“There was a period when there wasn’t a lot of great coffee in the Bay Area,” he says. So, his longing for a “really, really good cup of coffee” led to the founding of Roast Coffee Company in 2006, which creates single-origin and blended offerings from farms around the world with master roaster Alex Roberts at the helm. Available locally at Roberts Market, it’s now served at all the Bacchus restaurants along with some high-end restaurants in the Bay Area.

Tim’s obsession with fresh, local and seasonal ingredients led to SMIP Ranch Produce, a 5½-acre farm located in the hills above Woodside. Everything is produced without synthetic pesticides, herbicides or fertilizers. Along with being served at the restaurants, the produce is available to the public through a weekly CSA program.

Pivoting extends to the art on Bacchus restaurant walls. “Look at the art at the restaurants and you’ll get a glimpse of my eclectic tastes, which evolve over time,” he says. “What I buy for myself often ends up on one of the restaurant’s walls.”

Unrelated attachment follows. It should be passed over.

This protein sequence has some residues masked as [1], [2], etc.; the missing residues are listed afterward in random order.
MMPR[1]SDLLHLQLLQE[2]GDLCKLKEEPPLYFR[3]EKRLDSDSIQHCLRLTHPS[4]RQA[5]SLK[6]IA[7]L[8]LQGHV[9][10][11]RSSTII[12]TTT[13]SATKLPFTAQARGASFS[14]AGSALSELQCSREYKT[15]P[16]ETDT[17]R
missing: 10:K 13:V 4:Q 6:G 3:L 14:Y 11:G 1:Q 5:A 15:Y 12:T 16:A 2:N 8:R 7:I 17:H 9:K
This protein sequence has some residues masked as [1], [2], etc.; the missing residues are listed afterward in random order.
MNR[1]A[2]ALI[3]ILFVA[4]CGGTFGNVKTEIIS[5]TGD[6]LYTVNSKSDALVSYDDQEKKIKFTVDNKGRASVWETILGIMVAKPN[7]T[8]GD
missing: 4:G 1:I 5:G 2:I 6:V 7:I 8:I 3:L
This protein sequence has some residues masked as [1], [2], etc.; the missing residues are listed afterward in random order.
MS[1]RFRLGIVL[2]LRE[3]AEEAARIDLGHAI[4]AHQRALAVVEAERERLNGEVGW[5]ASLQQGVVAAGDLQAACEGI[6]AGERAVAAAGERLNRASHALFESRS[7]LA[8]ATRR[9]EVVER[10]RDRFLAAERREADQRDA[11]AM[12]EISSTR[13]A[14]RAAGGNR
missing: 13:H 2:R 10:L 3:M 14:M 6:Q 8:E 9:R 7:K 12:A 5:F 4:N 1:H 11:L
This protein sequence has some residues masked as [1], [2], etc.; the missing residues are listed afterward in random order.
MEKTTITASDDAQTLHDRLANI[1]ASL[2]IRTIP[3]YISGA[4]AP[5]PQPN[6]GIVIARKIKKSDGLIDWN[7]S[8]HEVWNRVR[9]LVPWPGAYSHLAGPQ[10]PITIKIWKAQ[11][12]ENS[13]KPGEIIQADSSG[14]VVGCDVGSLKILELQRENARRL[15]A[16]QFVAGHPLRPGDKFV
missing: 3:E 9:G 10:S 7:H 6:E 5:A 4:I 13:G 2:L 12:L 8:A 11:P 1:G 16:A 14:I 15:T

And it extends to Bacchus Events, which launched last November. “We’ve been planning this new catering company for some time,” he explains. “I’m very proud of how quickly the team shifted and is creating beautiful dinner experiences for guests to enjoy at home rather than the venues we’d identified.” Over the holidays, Bacchus Events hosted virtual cocktail parties, wine tastings and cooking classes. “You name it and we’ll Zoom it, until large groups can gather again,” he says.

Tim admits that it’s not always easy to pivot from one endeavor to the next. “I have two recurring nightmares,” he confides. “The first is that we hire, train and polish, and the opening day arrives and nobody comes. The other is that we open, and there are lines out the door but I’m the only one inside trying to do it all!”

With his exceptionally full plate, Tim does a good job keeping stressful thoughts at bay. That’s not surprising given that he named his company after the Greek god Bacchus, a symbol of revelry and chaos. “Managing chaos,” he muses. “That’s what it feels like to run a restaurant group.”